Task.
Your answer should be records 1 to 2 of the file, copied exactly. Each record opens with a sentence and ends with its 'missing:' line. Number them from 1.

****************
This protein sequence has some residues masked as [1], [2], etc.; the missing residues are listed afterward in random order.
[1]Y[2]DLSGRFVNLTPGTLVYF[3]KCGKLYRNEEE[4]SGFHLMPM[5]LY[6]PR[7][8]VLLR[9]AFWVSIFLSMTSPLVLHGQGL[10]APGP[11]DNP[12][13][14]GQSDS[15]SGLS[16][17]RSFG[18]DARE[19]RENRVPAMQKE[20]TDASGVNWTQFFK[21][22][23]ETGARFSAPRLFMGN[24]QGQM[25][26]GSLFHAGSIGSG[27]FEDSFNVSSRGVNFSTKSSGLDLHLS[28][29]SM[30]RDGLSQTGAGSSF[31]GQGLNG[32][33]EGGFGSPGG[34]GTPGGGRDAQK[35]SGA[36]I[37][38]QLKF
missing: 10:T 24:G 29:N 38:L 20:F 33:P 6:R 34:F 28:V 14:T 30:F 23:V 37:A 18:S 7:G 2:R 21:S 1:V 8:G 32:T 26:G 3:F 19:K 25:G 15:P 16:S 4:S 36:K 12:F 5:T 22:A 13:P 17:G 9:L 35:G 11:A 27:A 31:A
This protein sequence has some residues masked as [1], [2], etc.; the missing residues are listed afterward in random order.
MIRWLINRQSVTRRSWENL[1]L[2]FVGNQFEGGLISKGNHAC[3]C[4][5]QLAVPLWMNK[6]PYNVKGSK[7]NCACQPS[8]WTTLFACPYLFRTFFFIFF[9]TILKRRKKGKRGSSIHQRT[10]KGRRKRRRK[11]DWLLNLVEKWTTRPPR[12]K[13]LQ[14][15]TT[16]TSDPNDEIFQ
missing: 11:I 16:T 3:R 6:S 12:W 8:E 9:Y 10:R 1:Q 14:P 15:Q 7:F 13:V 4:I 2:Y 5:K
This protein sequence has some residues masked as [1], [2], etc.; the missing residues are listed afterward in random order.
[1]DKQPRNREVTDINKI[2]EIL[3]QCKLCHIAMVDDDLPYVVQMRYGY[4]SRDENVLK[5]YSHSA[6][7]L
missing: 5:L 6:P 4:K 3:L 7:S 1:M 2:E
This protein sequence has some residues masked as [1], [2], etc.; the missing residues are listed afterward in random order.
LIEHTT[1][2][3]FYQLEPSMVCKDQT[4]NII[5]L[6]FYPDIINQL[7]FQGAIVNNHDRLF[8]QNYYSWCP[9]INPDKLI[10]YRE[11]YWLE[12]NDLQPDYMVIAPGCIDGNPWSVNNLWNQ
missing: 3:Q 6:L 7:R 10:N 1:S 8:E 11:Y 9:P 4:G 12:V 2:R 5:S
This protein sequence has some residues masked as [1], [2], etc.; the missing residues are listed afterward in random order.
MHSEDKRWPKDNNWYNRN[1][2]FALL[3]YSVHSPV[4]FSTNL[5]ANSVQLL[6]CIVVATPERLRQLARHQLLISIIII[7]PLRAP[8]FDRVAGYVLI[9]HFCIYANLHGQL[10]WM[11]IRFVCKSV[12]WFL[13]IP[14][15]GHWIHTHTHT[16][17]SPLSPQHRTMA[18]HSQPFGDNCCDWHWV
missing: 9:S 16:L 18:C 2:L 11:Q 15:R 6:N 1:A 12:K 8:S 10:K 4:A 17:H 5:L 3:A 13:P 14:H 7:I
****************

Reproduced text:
This protein sequence has some residues masked as [1], [2], etc.; the missing residues are listed afterward in random order.
[1]Y[2]DLSGRFVNLTPGTLVYF[3]KCGKLYRNEEE[4]SGFHLMPM[5]LY[6]PR[7][8]VLLR[9]AFWVSIFLSMTSPLVLHGQGL[10]APGP[11]DNP[12][13][14]GQSDS[15]SGLS[16][17]RSFG[18]DARE[19]RENRVPAMQKE[20]TDASGVNWTQFFK[21][22][23]ETGARFSAPRLFMGN[24]QGQM[25][26]GSLFHAGSIGSG[27]FEDSFNVSSRGVNFSTKSSGLDLHLS[28][29]SM[30]RDGLSQTGAGSSF[31]GQGLNG[32][33]EGGFGSPGG[34]GTPGGGRDAQK[35]SGA[36]I[37][38]QLKF
missing: 10:T 24:G 29:N 38:L 20:F 33:P 6:R 34:F 28:V 14:T 30:F 23:V 37:A 18:S 7:G 2:R 21:S 1:V 8:G 32:T 26:G 3:F 19:K 25:G 15:P 16:S 4:S 36:K 12:F 5:T 22:A 13:P 17:G 9:L 35:G 11:A 27:A 31:A
This protein sequence has some residues masked as [1], [2], etc.; the missing residues are listed afterward in random order.
MIRWLINRQSVTRRSWENL[1]L[2]FVGNQFEGGLISKGNHAC[3]C[4][5]QLAVPLWMNK[6]PYNVKGSK[7]NCACQPS[8]WTTLFACPYLFRTFFFIFF[9]TILKRRKKGKRGSSIHQRT[10]KGRRKRRRK[11]DWLLNLVEKWTTRPPR[12]K[13]LQ[14][15]TT[16]TSDPNDEIFQ
missing: 11:I 16:T 3:R 6:S 12:W 8:E 9:Y 10:R 1:Q 14:P 15:Q 7:F 13:V 4:I 2:Y 5:K